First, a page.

This set of guidance stresses that, as a rule, people with learning disabilities should continue to be invited to participate in screening programmes. Invitations can then be considered and accepted or declined on each occasion. It states unequivocally that having a learning disability is not in itself an acceptable reason for screening invitations to be withheld.
This guidance on equal access to breast and cervical screening state that :
- people with learning disabilities have the same rights of access to breast and cervical screening
- health or social services staff, supporters and people working in screening programmes should give advice on how to do a visual check without using a mammogram
- information should be provided to disabled women to help them make an informed choice about participation
- advice should be on what to do if a woman is not able to consent
- practical advice before and during cancer screening appointments
5. Consent and capacity
Mental Capacity Act sets out the law regarding capacity and consent and the Code of Practice provides guidance through the correct process in cases where there are concerns that an individual may not have the capacity to take an informed decision.
It is underpinned by 5 key principles that must be considered when assessing capacity:
- a person must be assumed to have capacity unless it’s been clearly established that they lack capacity regarding the particular decision under consideration then
- a person isn’t to be treated as unable to make a decision unless all practicable steps to help him/her to do so have been taken without success
- a person isn’t to be treated as unable to make a decision merely because he/she makes what is considered to be an unwise decision
- an act was done, or decision made, under the Mental Capacity Act for or on behalf of a person who lacks capacity must be done, or made, in his/her best interests
- before the act is done, or the decision is made, regard must be had to whether the purpose for which it’s needed can be as effectively achieved in a way that’s less restrictive of the person’s rights and freedom of action
All screening programmes require participants to give informed consent before testing. People with learning disabilities should be assumed to have the capacity to consent to have the test unless there are good reasons to think they lack the ability to make this decision at this time. Where an individual is considered not to have the capacity to consent, staff involved would need to decide if it’s in the individual’s best interests to be screened. Where the test is non-invasive and painless, such as bowel screening, the decision to proceed would depend on behavioural compliance, as screening is likely to be in the patient’s best interests.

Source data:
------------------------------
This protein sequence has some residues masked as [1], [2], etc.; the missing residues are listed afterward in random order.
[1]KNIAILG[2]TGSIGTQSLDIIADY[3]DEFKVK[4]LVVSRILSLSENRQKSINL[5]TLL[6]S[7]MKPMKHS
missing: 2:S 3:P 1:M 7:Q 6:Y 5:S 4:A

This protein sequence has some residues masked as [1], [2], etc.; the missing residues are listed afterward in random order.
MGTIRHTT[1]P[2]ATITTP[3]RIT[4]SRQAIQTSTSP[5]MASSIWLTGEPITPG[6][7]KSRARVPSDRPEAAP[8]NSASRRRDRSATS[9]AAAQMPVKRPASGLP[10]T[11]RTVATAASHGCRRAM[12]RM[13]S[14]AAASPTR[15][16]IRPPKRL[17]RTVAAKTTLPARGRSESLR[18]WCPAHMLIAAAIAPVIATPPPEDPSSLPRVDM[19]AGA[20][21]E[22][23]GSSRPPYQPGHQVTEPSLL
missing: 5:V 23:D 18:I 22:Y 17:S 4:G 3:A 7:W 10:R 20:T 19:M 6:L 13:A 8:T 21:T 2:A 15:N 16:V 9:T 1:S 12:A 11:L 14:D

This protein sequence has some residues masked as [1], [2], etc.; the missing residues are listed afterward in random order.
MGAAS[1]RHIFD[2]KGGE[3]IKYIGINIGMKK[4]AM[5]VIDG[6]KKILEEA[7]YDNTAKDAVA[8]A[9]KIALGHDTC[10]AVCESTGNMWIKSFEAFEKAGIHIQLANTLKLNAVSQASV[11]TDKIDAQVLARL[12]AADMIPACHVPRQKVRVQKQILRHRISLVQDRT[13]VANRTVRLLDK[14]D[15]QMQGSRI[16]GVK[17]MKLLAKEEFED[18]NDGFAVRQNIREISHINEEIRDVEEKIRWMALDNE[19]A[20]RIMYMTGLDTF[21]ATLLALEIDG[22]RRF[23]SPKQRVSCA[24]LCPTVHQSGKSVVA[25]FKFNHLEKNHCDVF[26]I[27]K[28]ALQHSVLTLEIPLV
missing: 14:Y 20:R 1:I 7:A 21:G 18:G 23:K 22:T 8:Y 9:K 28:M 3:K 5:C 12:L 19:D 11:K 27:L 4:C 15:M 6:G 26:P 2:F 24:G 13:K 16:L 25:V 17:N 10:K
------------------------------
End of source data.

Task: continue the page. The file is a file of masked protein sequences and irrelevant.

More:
The initial decision should be specific to providing the faecal smears for the bowel screening test. As this isn’t invasive, carers can make this decision. However, a positive test will usually lead to further investigation. If the person lacks the capacity to consent for this, a formal best interest decision will be required for which it will be necessary to consult with others who know the person well as well as a range of other professionals, carers and family members. This will be arranged by the specialist screening practitioners at the first hospital appointment.This possibility should not affect the decision to complete the initial screening test. but it’s appropriate to ensure that relatives are aware that the process is happening in case a subsequent decision is required.
In the breast screening programme, women need to stand and place their breasts in an uncomfortable position. For this programme, it may be more likely to be in the best interest of those individuals who are non-compliant to remain on the list so they can be invited for screening at a later date (recalled), enabling further health promotion work and support to be provided in the future.